Male Drosophila melanogaster evolve to be worse at learning when they mate monogamously. Copyright Alex Wild. Source
Male Drosophila melanogaster evolve to be worse at learning when they mate monogamously. Copyright Alex Wild. Source

Catching Up: Resurrected Viruses, Sex-Driven Smarts, And Some Upcoming Talks

My late winter is revving up into a state of rolling semi-controlled chaos, and so I’ve let a few items slip here at the Loom. Consider this a catch-up post.

1. On Thursday, I wrote my “Matter” column for the New York Times about an intriguing experiment on the evolution of learning. As I’ve written before, animals pay a price to become better learners, and so scientists have been investigating what the benefits are for different species. It turns out that competition for sex can drive the evolution of better learning, at least in flies. Randomly pairing flies into monogamous couples for a hundred generations leads to worse learning.

2. This week my “Matter” column is appearing today, to coincide with the publication of an especially riveting paper: scientists have revived a virus from 30,000-year-old Siberian permafrost. Aside from the dark twist on de-extinction, this story is compelling for another reason: the virus in question is a so-called “giant virus”--the biggest virus ever found, in fact. (I dedicate a chapter of my book A Planet of Viruses to the discovery of giant viruses–one of the most remarkable hiding-in-plain-sight stories around.) And for more on today’s news, check out fellow Phenomena-ster, Ed Yong, reporting for Nature.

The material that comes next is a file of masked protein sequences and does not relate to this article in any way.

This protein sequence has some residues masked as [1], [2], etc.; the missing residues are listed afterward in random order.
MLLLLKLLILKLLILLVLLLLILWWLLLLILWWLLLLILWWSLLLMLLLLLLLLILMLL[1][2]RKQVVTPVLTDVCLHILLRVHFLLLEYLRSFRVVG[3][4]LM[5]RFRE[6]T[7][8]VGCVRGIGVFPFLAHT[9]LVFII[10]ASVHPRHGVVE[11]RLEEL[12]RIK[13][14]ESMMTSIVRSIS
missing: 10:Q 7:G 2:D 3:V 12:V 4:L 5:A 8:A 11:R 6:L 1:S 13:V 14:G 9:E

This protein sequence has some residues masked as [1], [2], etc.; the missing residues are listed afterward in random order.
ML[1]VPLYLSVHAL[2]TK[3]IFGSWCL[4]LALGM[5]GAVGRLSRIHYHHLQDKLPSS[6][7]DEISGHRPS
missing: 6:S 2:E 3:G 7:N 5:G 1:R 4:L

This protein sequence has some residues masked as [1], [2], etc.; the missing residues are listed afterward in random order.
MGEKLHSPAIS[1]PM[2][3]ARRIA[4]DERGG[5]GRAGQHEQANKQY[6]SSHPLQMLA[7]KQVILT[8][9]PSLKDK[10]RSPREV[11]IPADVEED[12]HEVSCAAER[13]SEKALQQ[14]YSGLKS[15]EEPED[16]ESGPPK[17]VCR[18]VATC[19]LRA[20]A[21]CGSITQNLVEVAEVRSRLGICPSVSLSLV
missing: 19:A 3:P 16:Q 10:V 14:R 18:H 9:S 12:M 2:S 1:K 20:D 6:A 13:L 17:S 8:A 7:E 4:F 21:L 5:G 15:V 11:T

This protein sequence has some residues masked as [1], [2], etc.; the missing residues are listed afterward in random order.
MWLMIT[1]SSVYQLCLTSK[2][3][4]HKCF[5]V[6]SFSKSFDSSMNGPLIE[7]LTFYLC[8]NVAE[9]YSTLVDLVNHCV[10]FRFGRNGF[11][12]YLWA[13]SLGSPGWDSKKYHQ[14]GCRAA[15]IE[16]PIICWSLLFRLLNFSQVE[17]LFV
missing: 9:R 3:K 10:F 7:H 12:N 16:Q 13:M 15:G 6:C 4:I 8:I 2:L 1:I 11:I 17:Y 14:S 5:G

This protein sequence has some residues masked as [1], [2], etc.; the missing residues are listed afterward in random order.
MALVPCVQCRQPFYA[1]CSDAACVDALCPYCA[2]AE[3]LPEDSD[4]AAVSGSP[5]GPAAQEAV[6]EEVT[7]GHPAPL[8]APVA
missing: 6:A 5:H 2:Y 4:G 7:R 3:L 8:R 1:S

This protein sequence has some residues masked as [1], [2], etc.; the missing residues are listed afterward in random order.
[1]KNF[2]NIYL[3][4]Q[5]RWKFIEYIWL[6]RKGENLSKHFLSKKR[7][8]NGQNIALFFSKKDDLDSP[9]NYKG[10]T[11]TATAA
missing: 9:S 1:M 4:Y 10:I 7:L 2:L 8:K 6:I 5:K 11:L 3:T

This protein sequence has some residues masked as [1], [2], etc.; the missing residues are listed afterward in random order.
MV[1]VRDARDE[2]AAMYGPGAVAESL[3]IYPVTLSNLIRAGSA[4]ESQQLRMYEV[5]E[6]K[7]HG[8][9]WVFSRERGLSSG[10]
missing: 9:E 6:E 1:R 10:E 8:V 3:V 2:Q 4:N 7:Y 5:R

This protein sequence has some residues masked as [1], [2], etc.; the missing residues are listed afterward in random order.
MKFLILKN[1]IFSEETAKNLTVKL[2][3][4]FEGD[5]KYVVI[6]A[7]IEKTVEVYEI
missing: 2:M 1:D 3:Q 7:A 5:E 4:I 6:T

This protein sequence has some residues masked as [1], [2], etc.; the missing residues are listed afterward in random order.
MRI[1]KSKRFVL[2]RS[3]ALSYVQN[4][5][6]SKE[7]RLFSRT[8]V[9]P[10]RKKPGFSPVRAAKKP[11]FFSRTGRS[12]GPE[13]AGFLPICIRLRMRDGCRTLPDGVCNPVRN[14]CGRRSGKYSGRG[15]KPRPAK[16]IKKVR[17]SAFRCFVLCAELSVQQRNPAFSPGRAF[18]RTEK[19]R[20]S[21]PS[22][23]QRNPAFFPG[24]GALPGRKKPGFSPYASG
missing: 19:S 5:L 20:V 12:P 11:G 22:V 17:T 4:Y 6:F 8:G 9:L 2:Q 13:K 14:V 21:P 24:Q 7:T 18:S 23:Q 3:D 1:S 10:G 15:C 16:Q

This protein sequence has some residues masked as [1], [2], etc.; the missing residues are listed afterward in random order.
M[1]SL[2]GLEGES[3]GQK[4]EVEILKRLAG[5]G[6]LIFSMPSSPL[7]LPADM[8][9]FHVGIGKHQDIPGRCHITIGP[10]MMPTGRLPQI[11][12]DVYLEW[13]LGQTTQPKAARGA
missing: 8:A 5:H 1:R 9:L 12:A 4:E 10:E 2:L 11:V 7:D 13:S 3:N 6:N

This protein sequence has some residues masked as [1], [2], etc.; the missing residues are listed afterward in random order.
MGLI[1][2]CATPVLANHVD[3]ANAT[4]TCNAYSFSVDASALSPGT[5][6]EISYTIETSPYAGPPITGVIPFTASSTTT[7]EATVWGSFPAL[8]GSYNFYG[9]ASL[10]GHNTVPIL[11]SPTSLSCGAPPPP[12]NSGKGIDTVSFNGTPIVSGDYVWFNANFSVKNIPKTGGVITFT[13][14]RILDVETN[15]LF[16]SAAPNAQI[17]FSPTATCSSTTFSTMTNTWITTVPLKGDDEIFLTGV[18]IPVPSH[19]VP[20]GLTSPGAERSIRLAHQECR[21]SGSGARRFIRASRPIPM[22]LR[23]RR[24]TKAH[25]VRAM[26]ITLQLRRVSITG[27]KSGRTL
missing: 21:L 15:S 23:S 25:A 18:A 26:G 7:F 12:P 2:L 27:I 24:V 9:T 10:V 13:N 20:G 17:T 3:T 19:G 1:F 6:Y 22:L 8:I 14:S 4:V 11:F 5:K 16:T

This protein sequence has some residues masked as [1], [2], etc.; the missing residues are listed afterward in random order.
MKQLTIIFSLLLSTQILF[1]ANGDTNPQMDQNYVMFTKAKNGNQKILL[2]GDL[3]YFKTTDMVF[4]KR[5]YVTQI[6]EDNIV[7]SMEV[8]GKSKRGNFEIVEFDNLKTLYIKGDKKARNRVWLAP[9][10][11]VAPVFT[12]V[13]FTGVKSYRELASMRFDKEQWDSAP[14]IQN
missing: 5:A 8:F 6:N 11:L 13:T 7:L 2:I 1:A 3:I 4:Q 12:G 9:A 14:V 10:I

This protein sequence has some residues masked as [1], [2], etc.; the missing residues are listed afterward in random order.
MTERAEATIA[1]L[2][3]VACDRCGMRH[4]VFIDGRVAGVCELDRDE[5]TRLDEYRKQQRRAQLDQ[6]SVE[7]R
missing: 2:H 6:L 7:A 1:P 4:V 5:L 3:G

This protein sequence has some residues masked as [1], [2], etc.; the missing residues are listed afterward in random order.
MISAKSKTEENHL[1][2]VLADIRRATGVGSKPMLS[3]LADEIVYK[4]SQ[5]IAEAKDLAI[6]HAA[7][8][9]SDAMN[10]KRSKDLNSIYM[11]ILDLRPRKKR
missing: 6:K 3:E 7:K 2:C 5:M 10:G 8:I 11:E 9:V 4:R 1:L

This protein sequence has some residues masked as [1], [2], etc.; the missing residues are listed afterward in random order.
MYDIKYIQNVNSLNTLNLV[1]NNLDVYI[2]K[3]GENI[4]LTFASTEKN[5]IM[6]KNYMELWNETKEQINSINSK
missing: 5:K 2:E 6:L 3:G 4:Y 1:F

3. Talks talks talks! After a quiet few months, I’m on the road. I was in Washington a couple weeks ago to talk about my cover story for National Geographic (video will go online soon, and I will post it here). Then I headed to Auburn last week to talk about genetically modified foods. But I’m just getting started. My future travels include:

–March 20: Rochester NY. Rochester Arts & Lectures. I’ll be talking about the mapping of the brain.

–March 24: Harvard. This talk is entitled, “Darwin in the City: How Modern Civilization Drives Evolution.” 

–March 28: Charlotte NC. North Carolina Science Festival. I’ll be doing two talks in one day. One is a panel discussion about the genome. The other will be a public lecture about the microbiome.

–April 25: New York. American Society of Journalists and Authors. I’ll be talking about the craft of science writing.

–April 26: Washington. USA Science & Engineering Festival. I’ll be leading a panel discussion about personalized medicine. Panelists include Francis Collins, the director of the National Institutes of Health.

I also expect a couple more additions to my spring schedule–details to come.